"Well you can tell everybody'
Down in ol' Frisco
Tell em Tiny Montgomery says Hello”

"Now ev’ry boy and ev’ry girl's
Gonna get their bang
Cause Tiny Montgomery’s
Gonna shake that thing
Tell evr’body
Down in old Frisco
That Tiny Montgomery’s comin'
To say hello"

"Scratch your dad
Do that bird
Suck that pig
And bring it on home'

Pick that drip
And bake that dough
Tell em all
That Tiny says hello"

 Michael Gray has written that some interpreters of Dylan have seen ‘Tiny Montgomery’ as about ‘wielding power’. And someone out there will say he’s God or Jesus. We invite interpretations on this song because if we’re struggling – help us with our load. That said, it seems like Tiny is a randy little bugger who is happy fucking either sex and when he ‘shakes that thing’ well, People Get Ready there’s more than a-train-coming! ‘Suck that pig’ (Fellatio with a cop’?) ‘Do that Bird’? ‘Bring it on home’? San Francisco, notorious for its sexual license, Gay population and carnival atmosphere, seems the ideal setting for such debauchery and even Sade-Masochistic acts. (Does the pig want to be greased?). But maybe Tiny Montgomery is just an old forgotten Blues singer, like Little Walter, who Dylan and The Band wanted to pay homage to. Maybe. Maybe. Please Mrs. Henry has been dealt with playfully in one of Michael Gray’s chapters from Song & Dance Man, as fitting the ‘scatology obsession theory’ which, paraphrased, goes something like this:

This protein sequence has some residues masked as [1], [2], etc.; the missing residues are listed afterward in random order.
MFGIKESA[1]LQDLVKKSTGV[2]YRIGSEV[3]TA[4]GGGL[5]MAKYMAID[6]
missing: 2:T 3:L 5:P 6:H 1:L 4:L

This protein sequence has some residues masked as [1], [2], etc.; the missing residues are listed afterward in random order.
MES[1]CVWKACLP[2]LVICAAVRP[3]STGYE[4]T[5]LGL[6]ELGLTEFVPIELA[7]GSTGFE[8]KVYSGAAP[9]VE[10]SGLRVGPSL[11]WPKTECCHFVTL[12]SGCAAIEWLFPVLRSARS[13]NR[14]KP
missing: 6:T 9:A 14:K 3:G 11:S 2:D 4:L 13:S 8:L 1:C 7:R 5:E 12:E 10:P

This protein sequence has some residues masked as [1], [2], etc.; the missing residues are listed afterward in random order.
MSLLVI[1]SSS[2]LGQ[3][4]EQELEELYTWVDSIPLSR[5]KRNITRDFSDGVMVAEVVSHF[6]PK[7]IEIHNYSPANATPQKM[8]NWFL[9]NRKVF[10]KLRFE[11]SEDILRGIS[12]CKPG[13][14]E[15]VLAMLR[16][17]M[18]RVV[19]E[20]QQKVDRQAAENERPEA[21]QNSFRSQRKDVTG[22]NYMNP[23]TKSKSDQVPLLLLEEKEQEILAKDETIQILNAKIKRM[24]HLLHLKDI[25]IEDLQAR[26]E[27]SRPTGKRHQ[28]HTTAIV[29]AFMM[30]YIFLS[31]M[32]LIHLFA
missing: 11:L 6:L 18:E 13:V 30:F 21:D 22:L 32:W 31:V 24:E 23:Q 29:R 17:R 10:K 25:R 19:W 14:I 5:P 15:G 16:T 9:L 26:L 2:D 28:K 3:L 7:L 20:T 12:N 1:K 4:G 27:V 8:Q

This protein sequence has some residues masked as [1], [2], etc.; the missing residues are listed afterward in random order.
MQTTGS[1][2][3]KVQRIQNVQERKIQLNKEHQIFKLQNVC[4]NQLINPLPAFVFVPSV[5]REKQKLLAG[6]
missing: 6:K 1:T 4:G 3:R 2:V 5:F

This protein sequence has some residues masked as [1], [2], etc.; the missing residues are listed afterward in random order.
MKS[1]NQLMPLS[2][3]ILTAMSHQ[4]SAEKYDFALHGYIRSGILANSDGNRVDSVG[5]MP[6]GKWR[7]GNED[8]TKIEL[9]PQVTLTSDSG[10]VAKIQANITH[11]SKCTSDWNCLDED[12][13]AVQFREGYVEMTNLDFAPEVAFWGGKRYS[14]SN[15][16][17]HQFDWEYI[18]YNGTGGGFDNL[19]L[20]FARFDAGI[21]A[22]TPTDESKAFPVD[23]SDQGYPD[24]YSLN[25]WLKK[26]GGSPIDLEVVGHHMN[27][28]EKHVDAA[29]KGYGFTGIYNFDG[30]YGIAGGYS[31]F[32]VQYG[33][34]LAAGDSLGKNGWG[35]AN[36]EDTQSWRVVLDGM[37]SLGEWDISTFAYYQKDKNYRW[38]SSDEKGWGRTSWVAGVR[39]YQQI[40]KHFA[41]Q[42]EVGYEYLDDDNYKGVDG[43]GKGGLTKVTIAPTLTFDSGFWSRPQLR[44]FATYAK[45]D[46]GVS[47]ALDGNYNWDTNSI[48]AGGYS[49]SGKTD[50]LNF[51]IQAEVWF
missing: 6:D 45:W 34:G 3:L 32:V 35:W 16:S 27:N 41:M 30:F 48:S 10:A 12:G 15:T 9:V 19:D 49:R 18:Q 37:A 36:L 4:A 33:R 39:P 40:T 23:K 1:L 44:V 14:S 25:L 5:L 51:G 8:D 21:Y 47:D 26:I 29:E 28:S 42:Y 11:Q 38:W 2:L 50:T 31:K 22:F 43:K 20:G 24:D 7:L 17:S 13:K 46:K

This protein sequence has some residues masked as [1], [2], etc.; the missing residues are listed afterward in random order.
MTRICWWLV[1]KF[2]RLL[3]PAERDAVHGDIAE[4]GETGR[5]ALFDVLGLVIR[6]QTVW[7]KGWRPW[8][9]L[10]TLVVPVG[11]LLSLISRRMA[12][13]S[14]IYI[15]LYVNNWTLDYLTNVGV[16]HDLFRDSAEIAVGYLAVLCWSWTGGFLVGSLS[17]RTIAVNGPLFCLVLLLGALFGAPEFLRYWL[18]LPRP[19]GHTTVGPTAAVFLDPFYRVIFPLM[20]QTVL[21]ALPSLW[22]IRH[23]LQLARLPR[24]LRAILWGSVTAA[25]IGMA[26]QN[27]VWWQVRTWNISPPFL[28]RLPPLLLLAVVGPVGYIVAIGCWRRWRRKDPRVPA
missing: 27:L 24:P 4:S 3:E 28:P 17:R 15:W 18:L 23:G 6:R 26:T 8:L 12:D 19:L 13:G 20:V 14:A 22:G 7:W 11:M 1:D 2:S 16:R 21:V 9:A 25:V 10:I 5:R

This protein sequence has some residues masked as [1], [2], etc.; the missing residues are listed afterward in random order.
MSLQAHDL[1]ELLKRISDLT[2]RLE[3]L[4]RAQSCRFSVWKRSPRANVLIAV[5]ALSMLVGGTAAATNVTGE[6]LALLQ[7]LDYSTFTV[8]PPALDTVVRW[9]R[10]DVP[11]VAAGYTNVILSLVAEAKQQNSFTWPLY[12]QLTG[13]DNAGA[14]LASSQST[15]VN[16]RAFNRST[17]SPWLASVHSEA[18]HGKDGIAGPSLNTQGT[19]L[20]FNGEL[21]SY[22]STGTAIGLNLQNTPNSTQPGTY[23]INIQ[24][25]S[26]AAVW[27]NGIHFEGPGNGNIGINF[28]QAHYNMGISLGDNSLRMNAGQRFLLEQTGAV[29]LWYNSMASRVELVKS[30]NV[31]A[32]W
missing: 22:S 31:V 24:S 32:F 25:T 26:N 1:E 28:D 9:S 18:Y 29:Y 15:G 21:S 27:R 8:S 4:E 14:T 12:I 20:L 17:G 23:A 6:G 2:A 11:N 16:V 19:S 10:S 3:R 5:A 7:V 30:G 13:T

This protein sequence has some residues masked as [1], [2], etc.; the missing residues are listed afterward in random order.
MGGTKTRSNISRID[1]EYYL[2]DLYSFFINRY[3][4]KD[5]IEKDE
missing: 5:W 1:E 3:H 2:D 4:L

The male narrator is playing at little boy lost, drunk and with his bladder bursting, he falls to his knees begging Mrs. Henry to take him to his room. His ‘crane’ (penis is gonna leak, his ‘stool’s’ (turd) squeaking, he’s not going to be able to hold on much longer, and hasn’t got a dime to pay to get in to ‘the little boys room’.